Diet and tobacco account for most cancer
Original Source Link: (May no longer be active)
CAUSES AND PREVENTION
WHAT CAUSES CANCER?
The top two causes-
tobacco and diet-account for
almost two thirds of all cancer deaths and
are among the most correctable.
by Dimitrios Trichopoulos, Frederick P. Li and David J. Hunter
Cancer, a major killer throughout human history, changed its grasp as humankind advanced industrially and technologically. Although the risk of a few types of cancer has declined dramatically in developed countries in this century, the incidence of the most significant forms of the disease has increased. Cancers of the lung, breast, prostate and colon and rectum have all become more frequent in countries where risk factors such as cigarette smoking, unhealthful dietary habits and exposure to dangerous chemicals at work or in the environment are now more common.
As industrialization has proliferated, so, too, have the suspected causes of cancer. In recent years, news accounts have been full of warnings about all manner of modern conveniences, from pharmaceuticals to cellular telephones. Meanwhile the pace of technological advance makes it more vital than ever to single out definitive causes of cancer from an ever expanding array of possibilities.
For this daunting task, researchers rely heavily on epidemiology. Epidemiologists identify factors that are common to cancer victims' history and way of life and evaluate them in the context of current biological understanding. Ultimately, the evidence may persuade researchers that one or more of these factors or characteristics "cause" the disease-that is to say, exposure to them significantly increases the odds of the illness developing.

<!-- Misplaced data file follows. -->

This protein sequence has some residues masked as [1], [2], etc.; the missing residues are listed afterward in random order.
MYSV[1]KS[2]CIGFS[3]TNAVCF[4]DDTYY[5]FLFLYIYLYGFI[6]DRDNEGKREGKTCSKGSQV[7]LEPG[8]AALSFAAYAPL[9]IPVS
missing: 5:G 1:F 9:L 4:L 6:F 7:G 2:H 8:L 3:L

Over the past half century, epidemiology has enabled researchers not only to ferret out many of the environmental (that is, noninherited) causes of cancer but also to estimate how many annual cancer deaths can be attributed to each one. Although the work cannot be used to predict what will happen to any one individual, it nonetheless provides broadly useful information for people seeking to minimize their exposure to known cancer-causing agents, or carcinogens.
Cancer seems to arise from the effects of two different kinds of carcinogens. One of these categories comprises agents that damage genes involved in controlling cell proliferation and migration. Cancer arises when a single cell accumulates a number of these mutations, usually over many years, and finally escapes from most restraints on proliferation. The mutations allow the cell and its descendants to develop additional alterations and to accumulate in increasingly large numbers, forming a tumor that consists mostly of these abnormal cells. Another category includes agents that do not damage genes but instead selectively enhance the growth of tumor cells or their precursors. The primary danger of malignancies is that they can metastasize, allowing some of their cells to migrate and thus carry the disease to other parts of the body. Finally, the illness can reach and disrupt one of the body's vital organs.
Hardly any researchers doubt that repeatedly exposing parts of the body to, for example, chemicals in tobacco smoke, may eventually bring about the cellular damage that can lead to cancer. But the details of how most exposures give rise to such damage remain elusive. One long-standing theory holds that many environmental stressors, as well as aging and other life processes, play a role by increasing the generation in the body of so-called free radicals-chemically reactive fragments of molecules. By reacting with a gene's DNA, these fragments can damage and permanently mutate the gene. Other cancer-causing agents, such as some viruses, seem to act differently, by accelerating the rate of cell division.